I started A Constellation of Vital Phenomena by Anthony Marra knowing so little about Chechnya, the country where the story was set, that I couldn’t have pinpointed the country’s location on a map. If I’m being completely honest, I didn’t even know what continent Chechnya was part of. I vaguely recalled hearing the name on the television news and associated the country with bearded-guerillas armed with military-grade weapons and buildings so badly damaged by bombs that they need to be demolished, but like many people I ignore news stories that I don’t want to see or think about.
Several chapters into this book I realised that a whole new world had been opened up to me. I turned to Wikipedia to learn more about Chechnya and the country’s history, and learned of ferocious wars, genocide and disappearances of people of recent times. Very recent. I amended my search to ‘images’ and came up with photos of the country’s president, a jovial-looking bloke, then skimmed through an article where he said that he considered his wife (presumably his first wife since he has several) to be his property.
I exited the article and scrolled down further, hoping to see were photos of the countryside, the cities, the parks and the people but instead came across photos of many, many dead bodies lying in trenches. Never in a million years did I expect to see photos of the dead, so many photos of so many people who were killed on the edges of these terrible trenches for the convenience of their killers. I can’t stress enough that these photos were taken in my times. Our times. What kind of world are we living in?
My horror was compounded by the events that have been taking place in Afghanistan while I was reading this book. This time, I did pay attention to the news. Again, I have to ask what kind of world are we living in?
Don’t answer that.
We’re all living in the same world, but some of us are luckier than others. I’m lucky to live in a country where I am valued. I have clean water to drink, enough food to eat and a roof over my head. I received an education, I like my job and have the satisfaction of knowing that I contribute to society in a meaningful way. In general, the people in my country celebrate each other’s differences at best and tolerate or ignore them at worst. My country has rules that are fair, most of us follow them and recognise they exist to keep all of us safe. Our laws are the same for everyone regardless of their differences of gender, religion, age, education level, or their background. I know how lucky I am.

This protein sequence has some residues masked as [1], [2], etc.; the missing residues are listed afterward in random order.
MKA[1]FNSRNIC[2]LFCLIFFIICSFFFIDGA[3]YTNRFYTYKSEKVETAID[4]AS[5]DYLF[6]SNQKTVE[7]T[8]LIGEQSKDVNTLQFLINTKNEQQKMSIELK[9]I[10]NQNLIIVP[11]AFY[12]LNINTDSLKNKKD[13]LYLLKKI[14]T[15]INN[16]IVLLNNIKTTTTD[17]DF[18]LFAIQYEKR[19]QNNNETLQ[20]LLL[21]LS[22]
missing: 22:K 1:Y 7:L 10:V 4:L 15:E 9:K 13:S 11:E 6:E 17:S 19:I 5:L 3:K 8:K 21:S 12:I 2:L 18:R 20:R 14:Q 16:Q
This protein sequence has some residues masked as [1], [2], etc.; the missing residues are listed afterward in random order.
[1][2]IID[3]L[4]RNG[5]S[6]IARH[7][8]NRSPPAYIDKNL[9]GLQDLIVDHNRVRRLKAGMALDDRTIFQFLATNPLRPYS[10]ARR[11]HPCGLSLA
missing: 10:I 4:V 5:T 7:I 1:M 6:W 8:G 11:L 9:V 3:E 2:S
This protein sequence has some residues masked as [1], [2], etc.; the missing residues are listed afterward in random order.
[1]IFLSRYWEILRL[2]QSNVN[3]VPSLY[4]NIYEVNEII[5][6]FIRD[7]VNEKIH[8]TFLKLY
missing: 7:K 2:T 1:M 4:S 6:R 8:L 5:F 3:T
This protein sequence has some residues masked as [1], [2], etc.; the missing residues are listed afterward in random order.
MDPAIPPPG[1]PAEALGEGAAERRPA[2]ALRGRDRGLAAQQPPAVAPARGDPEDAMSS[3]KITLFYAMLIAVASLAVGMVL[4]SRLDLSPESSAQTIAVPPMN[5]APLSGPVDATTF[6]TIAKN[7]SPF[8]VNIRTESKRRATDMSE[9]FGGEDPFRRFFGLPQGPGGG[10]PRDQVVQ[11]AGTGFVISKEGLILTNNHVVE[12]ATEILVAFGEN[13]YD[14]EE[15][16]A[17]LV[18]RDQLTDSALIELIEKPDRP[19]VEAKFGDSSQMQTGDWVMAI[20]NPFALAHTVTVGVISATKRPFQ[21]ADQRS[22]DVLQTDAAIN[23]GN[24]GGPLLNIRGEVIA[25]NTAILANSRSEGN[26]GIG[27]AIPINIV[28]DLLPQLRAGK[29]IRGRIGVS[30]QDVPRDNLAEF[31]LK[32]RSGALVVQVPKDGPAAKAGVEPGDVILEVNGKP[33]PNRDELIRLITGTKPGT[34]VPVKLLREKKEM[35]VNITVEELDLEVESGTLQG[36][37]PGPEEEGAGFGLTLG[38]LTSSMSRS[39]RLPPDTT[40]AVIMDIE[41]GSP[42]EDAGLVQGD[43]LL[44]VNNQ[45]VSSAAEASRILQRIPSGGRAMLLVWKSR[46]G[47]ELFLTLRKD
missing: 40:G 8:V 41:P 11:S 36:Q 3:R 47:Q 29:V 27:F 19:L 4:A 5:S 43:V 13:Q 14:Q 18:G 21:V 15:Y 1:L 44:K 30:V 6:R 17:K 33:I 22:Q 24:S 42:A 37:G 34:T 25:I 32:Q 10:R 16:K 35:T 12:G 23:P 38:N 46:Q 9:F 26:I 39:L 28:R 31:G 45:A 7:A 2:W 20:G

However, back to my book review.
I found A Constellation of Vital Phenomena to be a fascinating story. This was Anthony Marra’s first book who has since written several other well-received novels.
The main story was told over just a few days and featured a handful of characters linked to eight-year old Havaa, who were either as her family, neighbours or family friends from her village.
The very first sentence in this book described, in a very matter of fact way, the Feds burning down Havaa’s house and taking her father, Dokka.
Akhmed, a family friend and neighbour, found Havaa hiding and surreptitiously snuck her past various military checkpoints to a hospital in the nearby city of Volchansk, where he promised the doctor in charge that he would work for Havaa’s keep. Akhmed knew that if Havaa were to remain in the village she would soon be killed by the Feds in retaliation for a past event committed by others.
Akhmed was a doctor, but not a very good one. Prior to Akhmed’s arrival Sonja had been the last doctor remaining in the Volchansk hospital which had once employed hundreds of medical staff. Despite have little faith in Akhmed’s medical ability Sonja and the elderly nurse who assisted her agreed to Akhmed’s request out of necessity.